Monday, May 7, 2012

Book, Books, Books

When I was a little girl, books were a huge part of my life. They were honored and sought after in our household. We'd go to the library and check out a great pile of picture books, bringing home the stack to pour over them. Those books had weight and a particular smell. As we turned the sometimes dog-eared pages with our fingers, they had a special feel to them too. Some of the books were read once and returned straight away to the library, good to have experienced, but others...well, others were read over and over and over! We coveted them and did not want to return them to the library, so we hung on until the very last. Giggles, tears and delight; just some of the things that come to mind as we sat in the big brown chair in our jammies with a heavy picture book laid out over our laps.

What we're looking at right now!

As I grew older, I became an avid reader, gobbling up almost every genre I could get my hands on. Fortunately, my mother began working at our city library and helped nourish this hunger. Later she went back to school and became a librarian and a library administrator. Books and information were not only close at hand, but the lifeblood of our family. There were the Walter Farley and Dorthy Lyons horse stories, Roald Dahl, and then later, heavier stuff like Camus and Ayn Rand. Classics and sci-fi and mysteries; I loved it all. I loved holding a book in my hands and going to the library to pour through the stacks, knowing as evidenced by all the shelves, that there would always be more available to me.

The images in books steered me to a career in illustration. I always loved the pictures and aspired to be a children's book illustrator.  I met my first love at the library.  He worked with my mom as a clerk. I always got to see my mom there too and I got to feed my love of stories and images. It was a home away from home.

As my own children grew up, books took on another layer of meaning for me from a mothers perspective. My kids were a handful, but books in the evening were something they both appreciated and looked forward to. Books quieted and soothed them. We still remember many of the books word for word. A few were read every single night and have the worn pages and bindings to show how well loved they were.

As time goes by and we no longer open many of those books, we've passed on all but the most precious for other readers to enjoy. They don't all need to sit on our shelves for us to feel their impact. If they did, our house would be brimming with them anyway. Not good!

We still visit the library, although a lot less frequently and when we do, it's primarily for art books. We live close to a university library which is open to the public and they have an amazing art book collection! We always marvel at the books because most look as though no one has ever checked them out. The are brand new! Maybe no one does. Isn't that sad? Books still play such an important role in my life and I hope they stay around in their original form for a very long time. Not a week goes by without a big pile of art books landing somewhere in the house. There is just nothing more satisfying than hefting one of them onto your lap in the evening and pouring through the pages, getting inspired, awed and humbled by another artist. It's not the same on the internet, although a great place to see lots of stuff, it's just not the same.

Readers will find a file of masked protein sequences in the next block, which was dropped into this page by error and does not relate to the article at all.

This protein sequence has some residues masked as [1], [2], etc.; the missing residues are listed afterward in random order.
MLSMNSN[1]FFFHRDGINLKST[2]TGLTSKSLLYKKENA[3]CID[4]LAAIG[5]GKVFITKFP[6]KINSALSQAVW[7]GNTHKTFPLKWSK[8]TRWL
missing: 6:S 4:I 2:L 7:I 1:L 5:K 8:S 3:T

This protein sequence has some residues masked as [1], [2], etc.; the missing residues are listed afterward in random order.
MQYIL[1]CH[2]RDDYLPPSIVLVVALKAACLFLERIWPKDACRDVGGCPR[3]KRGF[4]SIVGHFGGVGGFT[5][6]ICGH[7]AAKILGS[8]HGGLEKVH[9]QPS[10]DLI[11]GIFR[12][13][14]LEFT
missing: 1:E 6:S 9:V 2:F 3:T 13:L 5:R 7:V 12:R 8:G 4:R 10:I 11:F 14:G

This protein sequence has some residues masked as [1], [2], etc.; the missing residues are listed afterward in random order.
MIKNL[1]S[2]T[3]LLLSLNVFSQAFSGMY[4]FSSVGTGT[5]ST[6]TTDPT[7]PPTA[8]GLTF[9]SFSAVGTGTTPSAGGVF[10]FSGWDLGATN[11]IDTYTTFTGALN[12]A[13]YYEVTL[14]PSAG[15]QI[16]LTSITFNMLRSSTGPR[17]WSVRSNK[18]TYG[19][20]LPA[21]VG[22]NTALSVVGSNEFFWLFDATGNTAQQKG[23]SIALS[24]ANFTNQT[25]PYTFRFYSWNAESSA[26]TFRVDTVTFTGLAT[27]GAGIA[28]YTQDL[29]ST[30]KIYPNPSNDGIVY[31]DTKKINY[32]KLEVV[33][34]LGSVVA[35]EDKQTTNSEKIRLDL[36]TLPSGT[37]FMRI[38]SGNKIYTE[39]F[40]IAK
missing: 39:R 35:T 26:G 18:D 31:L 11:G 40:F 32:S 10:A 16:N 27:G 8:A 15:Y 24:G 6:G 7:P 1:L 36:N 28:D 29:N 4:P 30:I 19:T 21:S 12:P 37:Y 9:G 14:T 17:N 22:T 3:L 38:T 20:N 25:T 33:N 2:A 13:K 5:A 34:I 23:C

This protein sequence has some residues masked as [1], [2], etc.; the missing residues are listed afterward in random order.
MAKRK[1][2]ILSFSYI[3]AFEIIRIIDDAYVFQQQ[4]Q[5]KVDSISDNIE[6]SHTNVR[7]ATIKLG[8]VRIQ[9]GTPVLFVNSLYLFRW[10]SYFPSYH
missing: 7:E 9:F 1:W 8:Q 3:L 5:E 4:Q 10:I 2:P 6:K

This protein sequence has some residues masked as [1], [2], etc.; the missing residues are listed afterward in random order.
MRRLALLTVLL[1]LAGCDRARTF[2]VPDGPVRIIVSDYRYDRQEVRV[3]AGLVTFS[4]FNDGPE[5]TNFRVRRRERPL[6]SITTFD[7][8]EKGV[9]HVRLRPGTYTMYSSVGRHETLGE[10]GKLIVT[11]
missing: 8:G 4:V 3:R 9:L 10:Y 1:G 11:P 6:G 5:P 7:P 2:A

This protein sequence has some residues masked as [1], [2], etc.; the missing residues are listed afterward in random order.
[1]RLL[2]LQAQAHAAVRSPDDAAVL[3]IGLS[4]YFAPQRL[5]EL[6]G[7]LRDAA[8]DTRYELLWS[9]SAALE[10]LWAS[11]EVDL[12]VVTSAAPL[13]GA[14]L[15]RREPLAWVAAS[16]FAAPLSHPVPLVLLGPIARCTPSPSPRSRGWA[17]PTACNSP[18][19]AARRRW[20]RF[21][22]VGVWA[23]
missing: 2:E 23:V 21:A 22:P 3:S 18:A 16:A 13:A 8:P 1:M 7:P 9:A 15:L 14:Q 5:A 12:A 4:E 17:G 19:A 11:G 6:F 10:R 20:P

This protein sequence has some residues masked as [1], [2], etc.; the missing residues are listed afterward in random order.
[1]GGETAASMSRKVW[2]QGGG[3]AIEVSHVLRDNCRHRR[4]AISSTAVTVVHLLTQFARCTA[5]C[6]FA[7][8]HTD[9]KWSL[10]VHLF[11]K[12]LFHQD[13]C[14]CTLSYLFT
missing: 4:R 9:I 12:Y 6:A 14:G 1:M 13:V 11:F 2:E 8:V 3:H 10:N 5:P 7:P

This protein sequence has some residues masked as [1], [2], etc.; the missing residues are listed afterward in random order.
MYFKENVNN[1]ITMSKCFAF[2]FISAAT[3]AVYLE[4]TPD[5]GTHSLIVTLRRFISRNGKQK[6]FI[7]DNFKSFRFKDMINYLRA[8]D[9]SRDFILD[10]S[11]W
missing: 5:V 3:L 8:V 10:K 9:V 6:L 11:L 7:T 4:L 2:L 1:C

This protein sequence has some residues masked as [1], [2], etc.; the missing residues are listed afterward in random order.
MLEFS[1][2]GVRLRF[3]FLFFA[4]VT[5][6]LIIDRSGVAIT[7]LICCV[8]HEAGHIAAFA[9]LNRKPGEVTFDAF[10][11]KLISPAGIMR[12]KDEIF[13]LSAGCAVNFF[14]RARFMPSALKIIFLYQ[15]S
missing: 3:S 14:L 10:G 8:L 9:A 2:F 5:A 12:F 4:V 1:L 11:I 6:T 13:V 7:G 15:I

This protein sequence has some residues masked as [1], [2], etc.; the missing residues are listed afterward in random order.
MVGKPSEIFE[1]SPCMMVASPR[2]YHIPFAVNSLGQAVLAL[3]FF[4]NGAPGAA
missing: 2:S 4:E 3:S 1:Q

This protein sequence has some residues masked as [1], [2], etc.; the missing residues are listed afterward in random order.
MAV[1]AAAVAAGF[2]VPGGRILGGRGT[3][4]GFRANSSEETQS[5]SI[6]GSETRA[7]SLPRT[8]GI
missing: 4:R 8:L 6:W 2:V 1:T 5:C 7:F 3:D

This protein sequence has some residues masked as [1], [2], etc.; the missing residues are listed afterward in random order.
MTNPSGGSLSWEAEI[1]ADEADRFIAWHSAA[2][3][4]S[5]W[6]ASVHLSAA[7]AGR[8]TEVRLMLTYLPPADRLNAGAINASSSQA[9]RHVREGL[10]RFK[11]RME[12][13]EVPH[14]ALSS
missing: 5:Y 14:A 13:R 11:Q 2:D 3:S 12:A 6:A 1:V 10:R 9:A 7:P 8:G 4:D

So, as I prepared for an extended trip of teaching workshops, I loaded up my ipad with titles I hope to get to. I'm a little sad about it because I still haven't gotten used to reading from the ipad. I want that book in my hands to touch, to feel and to smell. I want to highlight sections and write notes in the margins. Maybe you can do that on the ipad?


Just a very few favorites. I'd love to hear what yours are!!

Art Books:
Creative Illustration by Andrew Loomis
How I Paint; Secrets of a Sunday Painter by Thomas Buechner
Wolf Kahn Pastels
John Singer Sargent by Ratcliff
The Art of Richard Diebenkorn by Livingston
Impressionist in Winter by Wilson

Fiction:
A Prayer For Owen Meany by John Irving
Tortilla Curtain by T.C. Boyle
The Shipping News by Annie Proulx
The Life of Pi by Yann Martel

Non-Fiction:
A Day Book by Ann Truitt
Art and Fear by Orland and Bayles
Fearless Creating by Eric Maisel







2 comments:

Barbara said...

Hi Marla, I know how you feel. No, the iPad isn't the same but does mean not having to turn on the light and annoy a sleeping husband when I am sleepless and need to read. It will grow on you.

Marla Baggetta said...

I'm hoping it will, Barbara. My trip is going to be long! Thanks for the encouragement. I appreciate it!

-Marla